Dr Tedros said that to tackle the broad range of health challenges that were faced in meeting SDG goals and targets, those countries most urgently in need also should be prioritized for greater attention, and more holistic solutions should be embraced.

“Malaria is still one of the problems in developing countries – there are 216 million cases annually,” he observed. He said a new approach to malaria would prioritize “high-impact” action in the 11 countries most in need, with integrated strategies. “Where there are high burden countries, we need to focus on high impact,” he said. “And we cannot bring change by only focusing only on treatment, we have to focus on vector control as well and health promotion.”

Similarly, there were plans underway to focus high impact actions on maternal, sexual and reproductive health initiative in seven priority countries, and for tuberculosis “we have 13 countries that will be the battleground.”

Climate change action is meanwhile prioritizing “small island developing states” with the WHO Initiative for Climate Change and Health in Small Island Developing States (SIDS). These are countries in the Caribbean, Western Pacific and elsewhere at risk of disappearing altogether due to sea level rise so that the biggest health risk is “survival.”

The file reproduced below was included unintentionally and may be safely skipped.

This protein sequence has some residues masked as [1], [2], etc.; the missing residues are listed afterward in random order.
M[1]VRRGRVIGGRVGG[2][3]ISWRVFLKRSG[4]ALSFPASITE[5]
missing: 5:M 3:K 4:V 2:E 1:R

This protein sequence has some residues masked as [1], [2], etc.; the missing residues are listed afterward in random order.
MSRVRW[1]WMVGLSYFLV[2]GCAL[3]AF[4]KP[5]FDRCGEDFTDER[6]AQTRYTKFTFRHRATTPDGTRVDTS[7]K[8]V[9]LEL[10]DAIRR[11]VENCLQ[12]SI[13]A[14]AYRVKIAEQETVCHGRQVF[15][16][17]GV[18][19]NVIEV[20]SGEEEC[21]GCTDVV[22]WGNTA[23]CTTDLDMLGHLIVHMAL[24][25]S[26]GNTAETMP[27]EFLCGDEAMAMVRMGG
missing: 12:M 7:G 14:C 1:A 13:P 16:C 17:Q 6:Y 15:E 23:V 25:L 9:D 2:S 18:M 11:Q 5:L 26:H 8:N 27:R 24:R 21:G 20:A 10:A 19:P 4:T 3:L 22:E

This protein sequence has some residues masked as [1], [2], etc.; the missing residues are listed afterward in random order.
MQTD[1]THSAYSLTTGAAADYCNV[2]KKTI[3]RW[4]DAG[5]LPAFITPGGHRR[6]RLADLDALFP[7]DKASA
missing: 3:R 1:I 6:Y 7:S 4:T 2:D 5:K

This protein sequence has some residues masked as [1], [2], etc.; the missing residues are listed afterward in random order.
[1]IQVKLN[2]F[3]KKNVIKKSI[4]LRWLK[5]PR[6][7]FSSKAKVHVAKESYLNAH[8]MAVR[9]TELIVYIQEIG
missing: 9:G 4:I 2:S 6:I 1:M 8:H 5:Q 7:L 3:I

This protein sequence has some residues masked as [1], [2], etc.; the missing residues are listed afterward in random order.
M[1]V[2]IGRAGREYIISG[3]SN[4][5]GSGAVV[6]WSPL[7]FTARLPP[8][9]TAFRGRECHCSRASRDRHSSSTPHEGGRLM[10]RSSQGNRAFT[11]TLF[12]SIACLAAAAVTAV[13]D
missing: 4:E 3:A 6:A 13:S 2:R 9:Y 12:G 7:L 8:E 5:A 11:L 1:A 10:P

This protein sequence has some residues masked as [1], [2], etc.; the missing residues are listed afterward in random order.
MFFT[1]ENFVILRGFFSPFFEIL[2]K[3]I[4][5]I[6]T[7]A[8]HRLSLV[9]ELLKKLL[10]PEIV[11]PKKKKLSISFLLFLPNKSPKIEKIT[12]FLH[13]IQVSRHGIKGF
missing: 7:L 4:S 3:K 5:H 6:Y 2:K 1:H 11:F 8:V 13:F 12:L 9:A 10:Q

And 12 countries would be targeted for greater focus on mental health, he said, noting that some 800,000 people die annually from suicide: “So in 12 countries we are starting to target populations; we need to start treating mental health like any other health problem,” he said, adding the issue should be incorporated more fully into the NCD agenda as well.

Finally, the WHO director general said he is in discussions with leading organizations of health care professionals to step up training activities in collaboration with WHO, to strengthen health systems.

“The idea is for WHO and professional organizations to come together to do generic training – because if we are going to talk about SDG 3 without a workforce – it can’t happen,” Dr Tedros said, noting that “in some countries we have only one doctor for every 100,000 people, and that is like no doctor at all.”

Dr Tedros said that this would be part of the proposed “WHO Academy”, which he outlined to the Board this week (HPW, WHO Executive Board, 25 January 2019) as a means of expanding the reach of the voluminous guidelines, guidance and tools that the organization produces on a wide range of health issues.

“I told you about the WHO Academy,” he said, “We need to invest in training that is central to quality of services and all the rest.”


Image Credits: UN/WHO.